Gel Pen Review: Pilot Latte Orange

Besides pens I can use for day-to-day writing, I also love specialty pens that can be used for craft.  When I saw Pilot Latte on JetPens, I was immediately attracted to its compact size and pastel colored ink, that reminded me of the Pentel Milky pens I coveted while in high school.  
Latte measures 10.5cm (approximately 4.13 inches) when capped, and 13 cm (approximately 5.12 inches) when posted.  The tip of the cap is colored to coordinate the ink color, and a small piece of rubber is located inside of the cap to prevent ink from drying out.  
For some reason, miniature size just gets me well.
Notice there is a loop attached to the cap, which allows the user to attach it to a lanyard,
or a trinket.

One unique feature of Latte is that half of it is covered by rubber grip that ease the discomfort of prolonged usage.  In this sense, one does not need to adjust pen holding posture when using the pen, since there is plenty of space that is covered by the grip.

All grip covered! 

Another merit of this pen is that it is made with recycled materials (about 73%), which made up to the shortcoming of being non-refillable.  In fact, this is probably one of the few pens that you cannot take it apart.  I try to unscrew the grip (believe me, I have tried), and the pen is essentially one piece that cannot be taken apart.
Latte’s ink consistency is similar to Sakura Soufflé, pastel milky ink.  It can be used on darker colored paper, as well as regular paper.  The difference is that the ink definitely “pops” more on darker paper.  As you can see in the picture immediately below, it writes “above” regular ink because of its ink consistency, ideal to cross off a to-do list!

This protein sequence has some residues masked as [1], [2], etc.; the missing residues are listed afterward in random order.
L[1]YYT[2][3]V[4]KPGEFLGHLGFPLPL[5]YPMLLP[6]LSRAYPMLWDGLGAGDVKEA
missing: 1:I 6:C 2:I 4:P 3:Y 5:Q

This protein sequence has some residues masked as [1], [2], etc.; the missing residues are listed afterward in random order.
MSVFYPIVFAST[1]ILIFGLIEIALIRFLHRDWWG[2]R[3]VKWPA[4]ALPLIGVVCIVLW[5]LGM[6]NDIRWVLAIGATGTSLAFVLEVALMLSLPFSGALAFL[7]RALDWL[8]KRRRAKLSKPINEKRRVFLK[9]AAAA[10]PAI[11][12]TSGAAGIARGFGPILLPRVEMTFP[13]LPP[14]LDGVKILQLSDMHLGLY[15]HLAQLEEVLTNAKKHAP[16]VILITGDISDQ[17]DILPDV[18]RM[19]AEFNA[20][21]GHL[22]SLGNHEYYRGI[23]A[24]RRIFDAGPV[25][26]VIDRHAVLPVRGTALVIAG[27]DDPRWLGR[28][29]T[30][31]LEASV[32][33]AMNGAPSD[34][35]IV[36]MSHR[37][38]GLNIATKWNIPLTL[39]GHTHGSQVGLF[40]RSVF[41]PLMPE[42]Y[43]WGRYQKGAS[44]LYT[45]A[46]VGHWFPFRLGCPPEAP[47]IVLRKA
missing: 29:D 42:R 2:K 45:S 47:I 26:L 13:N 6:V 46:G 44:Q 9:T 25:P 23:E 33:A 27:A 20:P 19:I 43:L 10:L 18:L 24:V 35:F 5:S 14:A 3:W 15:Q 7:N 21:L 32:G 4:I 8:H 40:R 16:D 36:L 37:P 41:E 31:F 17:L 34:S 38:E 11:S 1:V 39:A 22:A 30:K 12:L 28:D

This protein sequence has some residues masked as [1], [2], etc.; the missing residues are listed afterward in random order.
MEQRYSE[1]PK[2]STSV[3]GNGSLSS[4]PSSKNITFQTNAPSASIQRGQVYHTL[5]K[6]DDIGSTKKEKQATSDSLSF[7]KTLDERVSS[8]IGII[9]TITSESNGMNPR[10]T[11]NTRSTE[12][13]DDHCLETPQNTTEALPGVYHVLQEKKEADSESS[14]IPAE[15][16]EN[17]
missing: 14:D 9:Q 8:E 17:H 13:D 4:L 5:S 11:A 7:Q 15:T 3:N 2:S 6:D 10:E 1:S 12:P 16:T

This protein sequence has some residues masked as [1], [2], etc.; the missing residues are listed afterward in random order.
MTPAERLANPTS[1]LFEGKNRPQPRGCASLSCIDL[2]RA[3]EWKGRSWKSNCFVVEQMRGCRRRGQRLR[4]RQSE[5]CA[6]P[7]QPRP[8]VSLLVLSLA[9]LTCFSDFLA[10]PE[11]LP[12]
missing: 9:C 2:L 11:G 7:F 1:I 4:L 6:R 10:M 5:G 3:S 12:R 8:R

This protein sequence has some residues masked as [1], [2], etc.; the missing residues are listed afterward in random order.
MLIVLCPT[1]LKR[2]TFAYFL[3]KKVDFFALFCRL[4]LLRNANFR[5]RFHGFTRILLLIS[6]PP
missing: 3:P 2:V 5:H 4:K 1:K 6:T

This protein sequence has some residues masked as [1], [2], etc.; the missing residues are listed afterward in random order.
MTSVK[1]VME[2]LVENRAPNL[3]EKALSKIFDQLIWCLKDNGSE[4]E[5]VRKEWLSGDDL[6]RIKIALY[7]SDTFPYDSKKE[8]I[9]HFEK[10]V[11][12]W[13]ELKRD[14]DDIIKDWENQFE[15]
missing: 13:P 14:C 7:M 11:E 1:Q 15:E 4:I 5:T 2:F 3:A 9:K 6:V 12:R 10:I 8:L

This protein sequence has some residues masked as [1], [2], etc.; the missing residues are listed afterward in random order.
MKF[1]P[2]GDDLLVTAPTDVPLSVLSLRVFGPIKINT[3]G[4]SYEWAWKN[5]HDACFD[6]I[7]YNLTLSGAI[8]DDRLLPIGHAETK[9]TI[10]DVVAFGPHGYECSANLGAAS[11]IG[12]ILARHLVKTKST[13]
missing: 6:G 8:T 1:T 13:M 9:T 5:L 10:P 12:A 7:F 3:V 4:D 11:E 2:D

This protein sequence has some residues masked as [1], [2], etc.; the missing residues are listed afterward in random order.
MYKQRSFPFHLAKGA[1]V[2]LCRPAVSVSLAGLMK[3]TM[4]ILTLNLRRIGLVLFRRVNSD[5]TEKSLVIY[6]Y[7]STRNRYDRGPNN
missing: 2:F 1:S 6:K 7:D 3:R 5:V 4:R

When use on regular paper you can feel the texture of the lettering after the ink dries.  Compare to regular gel ink that “sinks” into paper, Latte’s floats.

Due to the viscosity in Latte’s ink, you have to write slower than usual in order to achieve even ink flow.  Unlike Sakura Soufflé that can take awhile to get the ink flowing, Latte responds almost immediately, with less dried ink build up on the tip of the pen.  The ink dries a bit slower than average gel pen, but much faster than Soufflé .  When the ink first touches the paper, the hue will be lighter than when it is completely dry, as seen in the photo below.
You see some parts of the letters are more transparent?  That is the wet part.

Though Soufflé dries slower, the ink consistency seems to be thicker and more saturated in hue.  It also has more of a 3D look than Latte.

 Besides paper, Latte can be used on other surface, such as metal, plastic, and glass.  After the ink is dried, the ink does stay on quite well, unless you vigorously scratch the lettering.

Need some Latte pens to help your creative juice flowing?  It can be purchased at JetPens.

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3 thoughts on “Gel Pen Review: Pilot Latte Orange

  1. Sakura Glaze is still wetter than Latte. It is definitely better for someone who have not used this type of pen before. Latte also has better respond time when you start writing. Sakura may take some scribbling before you do the lettering.

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  2. Both Soufflé and Glaze are a lot wetter than Latte, but the latter is more portable and starts to write right the way. Waiting time for Latte is significantly shorter. Too bad it is not refillable!

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